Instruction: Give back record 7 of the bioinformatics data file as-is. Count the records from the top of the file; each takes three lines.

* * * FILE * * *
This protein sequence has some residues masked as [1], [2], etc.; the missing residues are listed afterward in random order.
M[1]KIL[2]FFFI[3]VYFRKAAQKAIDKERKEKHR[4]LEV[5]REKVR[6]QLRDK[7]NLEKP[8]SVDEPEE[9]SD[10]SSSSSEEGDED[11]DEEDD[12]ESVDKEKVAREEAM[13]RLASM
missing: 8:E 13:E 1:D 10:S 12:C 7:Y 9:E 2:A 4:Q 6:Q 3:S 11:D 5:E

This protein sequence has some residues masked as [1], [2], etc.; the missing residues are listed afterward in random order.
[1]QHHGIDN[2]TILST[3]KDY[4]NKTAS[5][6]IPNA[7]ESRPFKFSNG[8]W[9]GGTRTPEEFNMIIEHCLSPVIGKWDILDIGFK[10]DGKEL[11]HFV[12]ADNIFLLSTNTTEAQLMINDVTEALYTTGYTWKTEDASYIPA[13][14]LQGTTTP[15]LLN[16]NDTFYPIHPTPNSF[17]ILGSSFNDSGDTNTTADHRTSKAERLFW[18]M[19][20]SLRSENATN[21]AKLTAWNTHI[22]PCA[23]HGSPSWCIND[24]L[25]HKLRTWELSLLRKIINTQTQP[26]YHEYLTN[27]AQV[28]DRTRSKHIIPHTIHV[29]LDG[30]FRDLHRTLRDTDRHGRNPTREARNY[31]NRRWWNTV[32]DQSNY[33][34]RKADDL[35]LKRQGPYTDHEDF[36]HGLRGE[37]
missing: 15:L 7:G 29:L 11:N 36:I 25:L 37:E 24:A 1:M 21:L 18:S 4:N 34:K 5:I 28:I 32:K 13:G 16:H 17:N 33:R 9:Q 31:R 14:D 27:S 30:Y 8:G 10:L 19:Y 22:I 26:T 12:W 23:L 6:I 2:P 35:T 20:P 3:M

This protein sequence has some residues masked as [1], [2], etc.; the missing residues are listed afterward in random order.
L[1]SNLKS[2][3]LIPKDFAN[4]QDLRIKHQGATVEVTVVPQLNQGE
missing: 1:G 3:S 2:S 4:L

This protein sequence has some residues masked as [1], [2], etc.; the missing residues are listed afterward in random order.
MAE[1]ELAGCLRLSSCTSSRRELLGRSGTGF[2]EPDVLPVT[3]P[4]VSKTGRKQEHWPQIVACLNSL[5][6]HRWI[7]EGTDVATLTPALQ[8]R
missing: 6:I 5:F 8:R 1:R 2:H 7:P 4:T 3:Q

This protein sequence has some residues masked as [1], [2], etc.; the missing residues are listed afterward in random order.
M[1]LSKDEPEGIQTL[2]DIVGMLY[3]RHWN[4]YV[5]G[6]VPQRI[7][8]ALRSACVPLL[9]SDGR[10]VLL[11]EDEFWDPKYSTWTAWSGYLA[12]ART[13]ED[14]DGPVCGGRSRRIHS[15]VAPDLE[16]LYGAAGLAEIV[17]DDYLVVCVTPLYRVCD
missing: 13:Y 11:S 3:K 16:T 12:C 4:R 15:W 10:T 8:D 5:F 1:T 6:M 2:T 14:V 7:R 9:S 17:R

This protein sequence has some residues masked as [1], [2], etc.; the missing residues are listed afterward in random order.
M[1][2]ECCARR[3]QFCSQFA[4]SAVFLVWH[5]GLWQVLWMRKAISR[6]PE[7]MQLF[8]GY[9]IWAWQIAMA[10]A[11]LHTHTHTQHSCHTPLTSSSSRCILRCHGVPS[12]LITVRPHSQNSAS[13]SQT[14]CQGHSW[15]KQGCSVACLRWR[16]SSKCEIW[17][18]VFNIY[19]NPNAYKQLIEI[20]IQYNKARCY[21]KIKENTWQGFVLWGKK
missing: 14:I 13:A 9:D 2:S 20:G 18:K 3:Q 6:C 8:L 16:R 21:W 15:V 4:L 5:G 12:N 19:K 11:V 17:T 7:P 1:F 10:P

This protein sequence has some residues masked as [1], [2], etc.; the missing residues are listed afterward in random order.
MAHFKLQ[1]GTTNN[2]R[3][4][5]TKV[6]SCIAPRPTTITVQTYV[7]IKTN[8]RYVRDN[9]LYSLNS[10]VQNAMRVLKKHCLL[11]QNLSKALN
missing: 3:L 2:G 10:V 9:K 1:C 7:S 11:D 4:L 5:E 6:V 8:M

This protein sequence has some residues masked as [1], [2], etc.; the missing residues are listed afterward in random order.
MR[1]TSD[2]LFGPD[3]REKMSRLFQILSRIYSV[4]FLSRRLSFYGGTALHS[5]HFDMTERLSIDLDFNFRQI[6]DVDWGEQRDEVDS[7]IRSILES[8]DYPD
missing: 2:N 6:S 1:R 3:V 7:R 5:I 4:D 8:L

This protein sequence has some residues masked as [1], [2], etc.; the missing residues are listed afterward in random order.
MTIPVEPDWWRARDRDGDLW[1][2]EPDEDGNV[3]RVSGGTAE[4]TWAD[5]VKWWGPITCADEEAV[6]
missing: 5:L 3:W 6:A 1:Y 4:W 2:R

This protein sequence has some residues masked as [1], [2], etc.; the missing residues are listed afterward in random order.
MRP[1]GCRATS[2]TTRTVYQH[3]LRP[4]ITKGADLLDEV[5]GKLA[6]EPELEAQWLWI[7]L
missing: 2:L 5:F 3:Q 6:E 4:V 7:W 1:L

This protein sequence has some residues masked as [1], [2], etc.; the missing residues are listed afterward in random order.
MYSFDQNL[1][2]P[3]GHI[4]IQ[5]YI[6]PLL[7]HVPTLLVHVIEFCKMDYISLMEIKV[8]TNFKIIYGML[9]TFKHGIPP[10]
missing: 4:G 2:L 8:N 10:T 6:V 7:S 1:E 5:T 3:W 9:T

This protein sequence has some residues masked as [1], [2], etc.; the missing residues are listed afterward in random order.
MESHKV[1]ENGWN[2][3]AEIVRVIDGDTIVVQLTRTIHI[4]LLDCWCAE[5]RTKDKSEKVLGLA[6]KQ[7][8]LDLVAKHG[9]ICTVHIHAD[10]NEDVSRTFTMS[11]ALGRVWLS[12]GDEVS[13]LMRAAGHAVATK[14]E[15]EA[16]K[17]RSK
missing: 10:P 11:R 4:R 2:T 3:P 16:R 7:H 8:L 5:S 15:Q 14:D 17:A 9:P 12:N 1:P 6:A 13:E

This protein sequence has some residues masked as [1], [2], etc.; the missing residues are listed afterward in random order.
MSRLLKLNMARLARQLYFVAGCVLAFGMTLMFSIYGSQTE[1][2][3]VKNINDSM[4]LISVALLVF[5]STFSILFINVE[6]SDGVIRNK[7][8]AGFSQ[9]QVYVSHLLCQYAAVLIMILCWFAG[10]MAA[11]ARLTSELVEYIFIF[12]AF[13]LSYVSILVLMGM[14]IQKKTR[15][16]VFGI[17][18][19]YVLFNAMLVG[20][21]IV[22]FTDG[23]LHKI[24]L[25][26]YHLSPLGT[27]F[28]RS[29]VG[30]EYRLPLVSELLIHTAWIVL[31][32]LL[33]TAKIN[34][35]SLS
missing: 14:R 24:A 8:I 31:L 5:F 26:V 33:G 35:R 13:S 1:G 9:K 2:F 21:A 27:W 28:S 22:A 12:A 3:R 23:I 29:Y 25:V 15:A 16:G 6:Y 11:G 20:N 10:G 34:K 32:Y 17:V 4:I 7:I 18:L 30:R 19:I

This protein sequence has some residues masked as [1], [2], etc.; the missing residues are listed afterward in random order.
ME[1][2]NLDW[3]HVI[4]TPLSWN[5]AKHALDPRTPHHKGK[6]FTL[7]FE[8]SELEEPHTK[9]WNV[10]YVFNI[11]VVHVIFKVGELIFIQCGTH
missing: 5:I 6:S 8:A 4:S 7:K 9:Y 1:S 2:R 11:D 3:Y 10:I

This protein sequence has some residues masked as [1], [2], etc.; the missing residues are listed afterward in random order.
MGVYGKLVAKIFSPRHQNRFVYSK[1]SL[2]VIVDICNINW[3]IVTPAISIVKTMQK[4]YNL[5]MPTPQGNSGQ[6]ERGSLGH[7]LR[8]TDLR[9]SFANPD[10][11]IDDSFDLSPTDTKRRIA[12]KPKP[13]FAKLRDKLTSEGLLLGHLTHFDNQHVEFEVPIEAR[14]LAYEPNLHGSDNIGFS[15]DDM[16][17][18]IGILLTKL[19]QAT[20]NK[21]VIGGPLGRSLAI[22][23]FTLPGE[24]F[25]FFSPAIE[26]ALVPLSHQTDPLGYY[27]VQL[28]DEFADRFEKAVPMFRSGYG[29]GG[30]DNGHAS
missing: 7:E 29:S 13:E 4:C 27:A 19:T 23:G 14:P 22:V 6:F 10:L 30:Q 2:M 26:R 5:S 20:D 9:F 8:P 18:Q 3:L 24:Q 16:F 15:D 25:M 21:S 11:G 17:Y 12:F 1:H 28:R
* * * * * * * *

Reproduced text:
This protein sequence has some residues masked as [1], [2], etc.; the missing residues are listed afterward in random order.
MAHFKLQ[1]GTTNN[2]R[3][4][5]TKV[6]SCIAPRPTTITVQTYV[7]IKTN[8]RYVRDN[9]LYSLNS[10]VQNAMRVLKKHCLL[11]QNLSKALN
missing: 3:L 2:G 10:V 9:K 1:C 7:S 11:D 4:L 5:E 6:V 8:M